Campaigners have vowed to keep fighting the "privatisation" of Barnet’s libraries after the council refused to back down on its stance of offering spaces to commercial tenants.

An announcement from business bub provider Wimbletech that it had pulled out of plans to lease out library spaces to start-ups dealt a blow to the council’s strategy of seeking private-sector partners to generate extra revenue from libraries.

Campaign group Save Barnet Libraries (SBL) thanked residents who had written letters of opposition to Wimbletech and chair of the council’s communities committee Cllr Reuben Thompstone.

But a spokesperson for Barnet Council said: “We were recently notified that Wimbletech is no longer proceeding with its plan to lease vacant sections of three library buildings in Barnet.

“We will therefore be seeking alternative commercial tenants for the spaces. This may or may not include alternative business hub providers.”

SBL pledged to continue fighting against library privatisations “no matter which business Barnet is trying to rope in”.

A statement issued by the group said: “We know the council approached other business hub providers already and all of them refused the invitation to tender except for Wimbletech.

“We also know there are other local business hub providers already operating near two of the libraries under threat.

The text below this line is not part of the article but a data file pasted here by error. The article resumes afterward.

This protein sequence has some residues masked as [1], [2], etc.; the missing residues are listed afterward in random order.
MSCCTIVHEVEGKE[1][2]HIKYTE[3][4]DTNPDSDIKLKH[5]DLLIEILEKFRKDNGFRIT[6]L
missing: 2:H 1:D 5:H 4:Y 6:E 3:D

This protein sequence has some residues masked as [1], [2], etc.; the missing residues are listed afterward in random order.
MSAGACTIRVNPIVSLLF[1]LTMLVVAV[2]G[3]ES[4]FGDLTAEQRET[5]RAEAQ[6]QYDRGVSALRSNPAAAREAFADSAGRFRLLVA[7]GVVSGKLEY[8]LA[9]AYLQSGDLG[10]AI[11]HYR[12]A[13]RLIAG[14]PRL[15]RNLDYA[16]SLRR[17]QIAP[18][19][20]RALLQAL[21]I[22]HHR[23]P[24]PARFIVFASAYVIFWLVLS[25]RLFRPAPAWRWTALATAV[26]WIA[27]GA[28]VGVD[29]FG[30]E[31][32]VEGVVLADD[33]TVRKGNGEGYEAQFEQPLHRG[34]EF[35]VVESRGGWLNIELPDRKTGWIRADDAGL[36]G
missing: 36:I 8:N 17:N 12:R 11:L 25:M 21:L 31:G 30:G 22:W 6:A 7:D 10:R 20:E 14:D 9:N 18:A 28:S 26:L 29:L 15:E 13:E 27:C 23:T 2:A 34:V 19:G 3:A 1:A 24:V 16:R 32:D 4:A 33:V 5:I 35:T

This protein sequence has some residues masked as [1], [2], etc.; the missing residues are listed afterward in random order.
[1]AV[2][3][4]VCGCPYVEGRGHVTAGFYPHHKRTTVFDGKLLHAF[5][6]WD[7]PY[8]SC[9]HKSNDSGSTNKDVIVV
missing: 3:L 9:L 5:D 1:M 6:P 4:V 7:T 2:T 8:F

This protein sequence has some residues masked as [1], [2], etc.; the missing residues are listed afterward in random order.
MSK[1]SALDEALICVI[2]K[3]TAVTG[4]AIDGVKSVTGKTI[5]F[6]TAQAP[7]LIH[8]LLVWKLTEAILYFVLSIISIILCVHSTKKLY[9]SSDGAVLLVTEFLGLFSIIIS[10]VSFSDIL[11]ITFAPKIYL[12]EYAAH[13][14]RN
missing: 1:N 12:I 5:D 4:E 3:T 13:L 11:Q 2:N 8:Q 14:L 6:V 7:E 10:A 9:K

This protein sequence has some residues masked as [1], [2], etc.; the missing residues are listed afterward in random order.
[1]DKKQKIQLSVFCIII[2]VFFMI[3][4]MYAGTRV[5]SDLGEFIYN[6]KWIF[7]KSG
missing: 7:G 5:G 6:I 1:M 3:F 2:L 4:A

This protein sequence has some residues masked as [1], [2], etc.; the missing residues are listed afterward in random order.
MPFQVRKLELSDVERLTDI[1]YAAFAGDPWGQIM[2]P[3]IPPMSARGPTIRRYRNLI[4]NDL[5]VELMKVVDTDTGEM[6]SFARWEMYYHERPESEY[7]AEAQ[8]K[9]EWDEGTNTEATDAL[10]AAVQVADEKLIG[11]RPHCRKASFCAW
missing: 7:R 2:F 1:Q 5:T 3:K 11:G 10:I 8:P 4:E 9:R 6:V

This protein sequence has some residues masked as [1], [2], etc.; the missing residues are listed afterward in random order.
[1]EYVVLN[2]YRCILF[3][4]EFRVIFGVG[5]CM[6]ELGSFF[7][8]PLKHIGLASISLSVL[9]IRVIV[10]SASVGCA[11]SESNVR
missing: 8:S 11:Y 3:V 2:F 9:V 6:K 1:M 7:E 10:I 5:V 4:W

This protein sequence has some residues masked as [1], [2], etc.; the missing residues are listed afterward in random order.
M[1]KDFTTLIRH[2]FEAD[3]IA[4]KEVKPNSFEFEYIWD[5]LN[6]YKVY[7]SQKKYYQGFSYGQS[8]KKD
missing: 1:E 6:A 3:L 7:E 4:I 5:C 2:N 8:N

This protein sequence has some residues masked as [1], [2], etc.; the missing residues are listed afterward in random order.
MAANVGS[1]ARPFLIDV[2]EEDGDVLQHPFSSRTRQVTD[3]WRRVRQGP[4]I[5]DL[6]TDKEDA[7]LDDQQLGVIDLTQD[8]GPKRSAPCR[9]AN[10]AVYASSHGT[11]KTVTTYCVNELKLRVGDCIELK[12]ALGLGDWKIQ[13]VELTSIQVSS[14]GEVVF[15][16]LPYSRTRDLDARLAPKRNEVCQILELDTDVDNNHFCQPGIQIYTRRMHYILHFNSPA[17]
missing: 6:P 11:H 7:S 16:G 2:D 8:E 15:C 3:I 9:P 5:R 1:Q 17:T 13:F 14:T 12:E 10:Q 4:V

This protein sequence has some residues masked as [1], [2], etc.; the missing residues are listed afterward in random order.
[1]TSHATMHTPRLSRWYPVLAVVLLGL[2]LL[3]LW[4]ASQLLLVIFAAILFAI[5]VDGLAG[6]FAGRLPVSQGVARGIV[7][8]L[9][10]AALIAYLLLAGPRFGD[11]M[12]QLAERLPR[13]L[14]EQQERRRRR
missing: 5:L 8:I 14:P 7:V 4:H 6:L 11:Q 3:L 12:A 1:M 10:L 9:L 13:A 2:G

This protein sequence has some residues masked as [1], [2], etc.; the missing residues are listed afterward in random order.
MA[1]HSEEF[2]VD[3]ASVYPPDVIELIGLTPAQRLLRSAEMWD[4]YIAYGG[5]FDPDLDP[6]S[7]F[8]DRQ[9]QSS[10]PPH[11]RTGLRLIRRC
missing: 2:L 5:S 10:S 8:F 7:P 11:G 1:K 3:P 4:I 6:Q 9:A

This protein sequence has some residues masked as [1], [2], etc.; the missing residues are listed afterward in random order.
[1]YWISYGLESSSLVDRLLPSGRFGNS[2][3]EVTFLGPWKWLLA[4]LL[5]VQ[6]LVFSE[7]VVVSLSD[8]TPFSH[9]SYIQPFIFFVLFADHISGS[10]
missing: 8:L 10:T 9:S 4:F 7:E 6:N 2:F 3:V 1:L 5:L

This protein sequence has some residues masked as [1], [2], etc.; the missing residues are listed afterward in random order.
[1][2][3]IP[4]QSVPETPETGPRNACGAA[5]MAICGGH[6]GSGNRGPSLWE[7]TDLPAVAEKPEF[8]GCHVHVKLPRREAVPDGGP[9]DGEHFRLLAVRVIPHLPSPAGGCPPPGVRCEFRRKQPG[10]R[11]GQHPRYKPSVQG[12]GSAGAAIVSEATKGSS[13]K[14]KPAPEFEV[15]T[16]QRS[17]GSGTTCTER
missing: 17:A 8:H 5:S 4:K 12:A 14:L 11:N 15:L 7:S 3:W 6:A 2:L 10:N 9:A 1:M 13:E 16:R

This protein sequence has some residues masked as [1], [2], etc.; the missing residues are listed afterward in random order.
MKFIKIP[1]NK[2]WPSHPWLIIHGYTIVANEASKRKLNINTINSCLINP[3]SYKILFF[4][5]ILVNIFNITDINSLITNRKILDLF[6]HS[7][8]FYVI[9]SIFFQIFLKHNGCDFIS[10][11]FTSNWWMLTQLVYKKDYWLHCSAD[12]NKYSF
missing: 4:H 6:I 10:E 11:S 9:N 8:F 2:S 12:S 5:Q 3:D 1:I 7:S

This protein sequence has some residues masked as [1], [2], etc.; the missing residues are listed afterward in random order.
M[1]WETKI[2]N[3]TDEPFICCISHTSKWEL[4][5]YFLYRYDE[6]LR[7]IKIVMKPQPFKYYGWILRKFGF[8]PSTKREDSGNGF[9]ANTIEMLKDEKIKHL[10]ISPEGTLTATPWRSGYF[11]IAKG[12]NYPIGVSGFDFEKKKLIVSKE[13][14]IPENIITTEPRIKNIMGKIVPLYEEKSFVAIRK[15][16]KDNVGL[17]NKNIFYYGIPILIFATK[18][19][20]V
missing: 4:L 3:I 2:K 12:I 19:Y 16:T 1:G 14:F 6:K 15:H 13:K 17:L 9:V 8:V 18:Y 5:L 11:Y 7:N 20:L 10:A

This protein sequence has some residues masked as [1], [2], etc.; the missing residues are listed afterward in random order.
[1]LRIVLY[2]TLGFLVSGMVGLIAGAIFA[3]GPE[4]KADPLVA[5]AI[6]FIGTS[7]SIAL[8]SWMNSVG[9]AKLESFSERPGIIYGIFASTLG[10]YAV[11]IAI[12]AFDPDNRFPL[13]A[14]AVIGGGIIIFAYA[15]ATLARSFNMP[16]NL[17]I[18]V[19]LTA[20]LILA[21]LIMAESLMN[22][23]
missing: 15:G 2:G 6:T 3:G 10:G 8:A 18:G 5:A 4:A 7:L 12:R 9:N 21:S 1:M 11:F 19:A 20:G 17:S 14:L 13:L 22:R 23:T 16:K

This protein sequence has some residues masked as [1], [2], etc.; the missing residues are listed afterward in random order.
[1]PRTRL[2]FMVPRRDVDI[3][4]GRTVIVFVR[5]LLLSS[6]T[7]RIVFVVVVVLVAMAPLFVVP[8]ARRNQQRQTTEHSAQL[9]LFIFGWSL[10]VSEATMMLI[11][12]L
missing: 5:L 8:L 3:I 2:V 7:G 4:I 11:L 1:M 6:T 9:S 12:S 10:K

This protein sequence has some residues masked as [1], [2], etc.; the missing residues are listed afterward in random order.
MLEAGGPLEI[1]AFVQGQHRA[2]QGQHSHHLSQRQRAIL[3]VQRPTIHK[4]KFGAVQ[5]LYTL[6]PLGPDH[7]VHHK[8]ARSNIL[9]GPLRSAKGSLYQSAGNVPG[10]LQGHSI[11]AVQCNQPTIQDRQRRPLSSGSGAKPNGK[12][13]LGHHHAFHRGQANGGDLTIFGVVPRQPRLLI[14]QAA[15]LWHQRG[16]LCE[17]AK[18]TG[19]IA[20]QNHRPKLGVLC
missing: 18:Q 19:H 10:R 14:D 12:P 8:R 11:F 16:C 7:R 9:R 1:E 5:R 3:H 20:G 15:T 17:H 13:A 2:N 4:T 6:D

“The council hasn’t established a local need and we are disappointed by their determination to continue to oppose the community in this way.”

SBL added that it was a “terrible irony” that the council was looking to seek accreditation from Unicef (The United Nations Children’s Fund) as a child-friendly community while continuing to cut services that affect children.

The council’s plans would see space at East Finchley, North Finchley and Chipping Barnet libraries offered to commercial partners as a means of generating extra revenue.

South-London based Wimbletech – which already leases library spaces in other boroughs – had wanted to offer desks to start-ups at a cost of around £800 a year before pulling out of the deal.

Labour’s community and libraries spokesperson Cllr Sara Conway said: “The Barnet Tories have no vision for our library service beyond plugging a financial black hole that they themselves have created through mismanagement.

“Instead of providing a 21st-century library service that meets the needs of all our communities, they are wasting money on security to guard unstaffed library buildings which children and young people are locked out of.

"They have hollowed out our libraries to make way for commercial tenants when our libraries should be community spaces where students can revise for summer exams, children can read and learn, and where community groups can meet.

“Also, there seems to be no strategy for linking up our libraries to arts and culture in the borough to provide an imaginative cultural offer which could generate some revenue for the council and be of benefit to the community.

“Rather than rushing again to lock us into a long term contract with a commercial provider, Barnet Tories should use this as an opportunity to develop a community-focused strategy based on proper local engagement, with Save Barnet Libraries and others to create a library service we can all be proud of.”